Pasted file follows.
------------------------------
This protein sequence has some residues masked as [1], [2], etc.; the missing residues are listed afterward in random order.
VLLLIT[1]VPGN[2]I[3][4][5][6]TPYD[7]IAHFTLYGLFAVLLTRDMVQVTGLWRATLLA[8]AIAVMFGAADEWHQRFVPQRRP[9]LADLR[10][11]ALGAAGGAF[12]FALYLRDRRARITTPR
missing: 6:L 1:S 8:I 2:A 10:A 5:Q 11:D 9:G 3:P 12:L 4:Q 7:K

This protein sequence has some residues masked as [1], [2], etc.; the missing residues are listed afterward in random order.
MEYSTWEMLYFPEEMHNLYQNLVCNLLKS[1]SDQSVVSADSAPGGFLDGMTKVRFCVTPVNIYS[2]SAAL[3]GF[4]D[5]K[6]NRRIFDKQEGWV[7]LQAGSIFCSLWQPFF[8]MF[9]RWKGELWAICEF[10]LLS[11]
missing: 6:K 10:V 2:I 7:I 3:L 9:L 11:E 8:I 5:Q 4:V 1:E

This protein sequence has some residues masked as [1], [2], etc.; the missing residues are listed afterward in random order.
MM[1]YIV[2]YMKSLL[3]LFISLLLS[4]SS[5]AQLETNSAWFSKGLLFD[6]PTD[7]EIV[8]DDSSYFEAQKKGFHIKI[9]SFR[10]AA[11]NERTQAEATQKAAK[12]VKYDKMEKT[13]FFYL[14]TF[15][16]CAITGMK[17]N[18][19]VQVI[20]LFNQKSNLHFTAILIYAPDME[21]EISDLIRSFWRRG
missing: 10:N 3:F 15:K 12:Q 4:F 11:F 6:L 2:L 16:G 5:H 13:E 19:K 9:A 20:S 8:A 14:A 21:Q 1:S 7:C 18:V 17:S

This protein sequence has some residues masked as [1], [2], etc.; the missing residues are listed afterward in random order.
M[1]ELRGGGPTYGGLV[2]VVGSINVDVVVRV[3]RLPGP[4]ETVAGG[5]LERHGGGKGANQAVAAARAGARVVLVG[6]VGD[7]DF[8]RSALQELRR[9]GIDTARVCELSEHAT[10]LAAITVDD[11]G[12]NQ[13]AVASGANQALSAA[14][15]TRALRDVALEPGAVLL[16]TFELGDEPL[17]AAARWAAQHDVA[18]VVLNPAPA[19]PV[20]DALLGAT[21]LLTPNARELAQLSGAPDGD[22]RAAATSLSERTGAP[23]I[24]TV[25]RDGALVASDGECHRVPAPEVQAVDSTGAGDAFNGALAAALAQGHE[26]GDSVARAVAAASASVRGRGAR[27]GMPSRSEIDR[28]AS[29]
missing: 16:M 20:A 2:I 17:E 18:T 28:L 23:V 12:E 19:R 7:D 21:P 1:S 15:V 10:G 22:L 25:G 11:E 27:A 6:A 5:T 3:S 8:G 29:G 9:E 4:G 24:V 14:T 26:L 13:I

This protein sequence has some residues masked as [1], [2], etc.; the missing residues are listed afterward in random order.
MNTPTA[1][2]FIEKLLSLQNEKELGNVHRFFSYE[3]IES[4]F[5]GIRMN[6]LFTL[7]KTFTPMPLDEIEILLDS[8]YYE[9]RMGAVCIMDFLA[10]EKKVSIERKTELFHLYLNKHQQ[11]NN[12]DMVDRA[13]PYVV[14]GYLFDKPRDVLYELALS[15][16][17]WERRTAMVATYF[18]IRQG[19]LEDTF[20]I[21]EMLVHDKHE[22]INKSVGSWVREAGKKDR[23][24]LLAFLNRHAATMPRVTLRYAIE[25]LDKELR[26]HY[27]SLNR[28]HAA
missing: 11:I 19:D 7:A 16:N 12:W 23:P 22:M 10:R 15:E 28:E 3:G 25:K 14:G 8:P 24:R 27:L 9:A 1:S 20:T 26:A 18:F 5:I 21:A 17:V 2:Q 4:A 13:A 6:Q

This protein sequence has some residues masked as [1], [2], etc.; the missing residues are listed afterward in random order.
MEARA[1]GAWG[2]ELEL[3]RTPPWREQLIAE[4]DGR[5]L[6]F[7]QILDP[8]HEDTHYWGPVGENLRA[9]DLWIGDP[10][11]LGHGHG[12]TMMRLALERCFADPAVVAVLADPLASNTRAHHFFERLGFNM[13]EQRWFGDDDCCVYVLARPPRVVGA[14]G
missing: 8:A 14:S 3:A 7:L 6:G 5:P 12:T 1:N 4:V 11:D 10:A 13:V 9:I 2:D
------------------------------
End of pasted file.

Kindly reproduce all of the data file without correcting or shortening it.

This protein sequence has some residues masked as [1], [2], etc.; the missing residues are listed afterward in random order.
VLLLIT[1]VPGN[2]I[3][4][5][6]TPYD[7]IAHFTLYGLFAVLLTRDMVQVTGLWRATLLA[8]AIAVMFGAADEWHQRFVPQRRP[9]LADLR[10][11]ALGAAGGAF[12]FALYLRDRRARITTPR
missing: 6:L 1:S 8:I 2:A 10:A 5:Q 11:D 9:G 3:P 12:L 4:Q 7:K

This protein sequence has some residues masked as [1], [2], etc.; the missing residues are listed afterward in random order.
MEYSTWEMLYFPEEMHNLYQNLVCNLLKS[1]SDQSVVSADSAPGGFLDGMTKVRFCVTPVNIYS[2]SAAL[3]GF[4]D[5]K[6]NRRIFDKQEGWV[7]LQAGSIFCSLWQPFF[8]MF[9]RWKGELWAICEF[10]LLS[11]
missing: 6:K 10:V 2:I 7:I 3:L 9:L 11:E 8:I 5:Q 4:V 1:E

This protein sequence has some residues masked as [1], [2], etc.; the missing residues are listed afterward in random order.
MM[1]YIV[2]YMKSLL[3]LFISLLLS[4]SS[5]AQLETNSAWFSKGLLFD[6]PTD[7]EIV[8]DDSSYFEAQKKGFHIKI[9]SFR[10]AA[11]NERTQAEATQKAAK[12]VKYDKMEKT[13]FFYL[14]TF[15][16]CAITGMK[17]N[18][19]VQVI[20]LFNQKSNLHFTAILIYAPDME[21]EISDLIRSFWRRG
missing: 10:N 3:F 15:K 12:Q 4:F 11:F 6:L 2:L 16:G 5:H 13:E 19:K 9:A 20:S 8:A 14:A 21:Q 1:S 7:C 18:V 17:S

This protein sequence has some residues masked as [1], [2], etc.; the missing residues are listed afterward in random order.
M[1]ELRGGGPTYGGLV[2]VVGSINVDVVVRV[3]RLPGP[4]ETVAGG[5]LERHGGGKGANQAVAAARAGARVVLVG[6]VGD[7]DF[8]RSALQELRR[9]GIDTARVCELSEHAT[10]LAAITVDD[11]G[12]NQ[13]AVASGANQALSAA[14][15]TRALRDVALEPGAVLL[16]TFELGDEPL[17]AAARWAAQHDVA[18]VVLNPAPA[19]PV[20]DALLGAT[21]LLTPNARELAQLSGAPDGD[22]RAAATSLSERTGAP[23]I[24]TV[25]RDGALVASDGECHRVPAPEVQAVDSTGAGDAFNGALAAALAQGHE[26]GDSVARAVAAASASVRGRGAR[27]GMPSRSEIDR[28]AS[29]
missing: 16:M 20:A 2:I 17:E 18:T 28:L 23:V 12:E 19:R 7:D 21:P 1:S 15:V 10:G 22:L 25:G 11:E 27:A 6:A 5:T 3:S 8:G 29:G 9:E 4:G 24:V 14:T 26:L 13:I

This protein sequence has some residues masked as [1], [2], etc.; the missing residues are listed afterward in random order.
MNTPTA[1][2]FIEKLLSLQNEKELGNVHRFFSYE[3]IES[4]F[5]GIRMN[6]LFTL[7]KTFTPMPLDEIEILLDS[8]YYE[9]RMGAVCIMDFLA[10]EKKVSIERKTELFHLYLNKHQQ[11]NN[12]DMVDRA[13]PYVV[14]GYLFDKPRDVLYELALS[15][16][17]WERRTAMVATYF[18]IRQG[19]LEDTF[20]I[21]EMLVHDKHE[22]INKSVGSWVREAGKKDR[23][24]LLAFLNRHAATMPRVTLRYAIE[25]LDKELR[26]HY[27]SLNR[28]HAA
missing: 11:I 19:D 7:A 16:N 12:W 23:P 22:M 10:R 15:E 28:E 3:G 25:K 14:G 8:P 24:R 27:L 9:A 1:S 20:T 26:A 18:F 5:I 21:A 17:V 2:Q 4:A 13:A 6:Q

This protein sequence has some residues masked as [1], [2], etc.; the missing residues are listed afterward in random order.
MEARA[1]GAWG[2]ELEL[3]RTPPWREQLIAE[4]DGR[5]L[6]F[7]QILDP[8]HEDTHYWGPVGENLRA[9]DLWIGDP[10][11]LGHGHG[12]TMMRLALERCFADPAVVAVLADPLASNTRAHHFFERLGFNM[13]EQRWFGDDDCCVYVLARPPRVVGA[14]G
missing: 8:A 14:S 3:A 7:L 6:G 5:P 12:T 1:N 4:V 11:D 10:A 13:V 9:I 2:D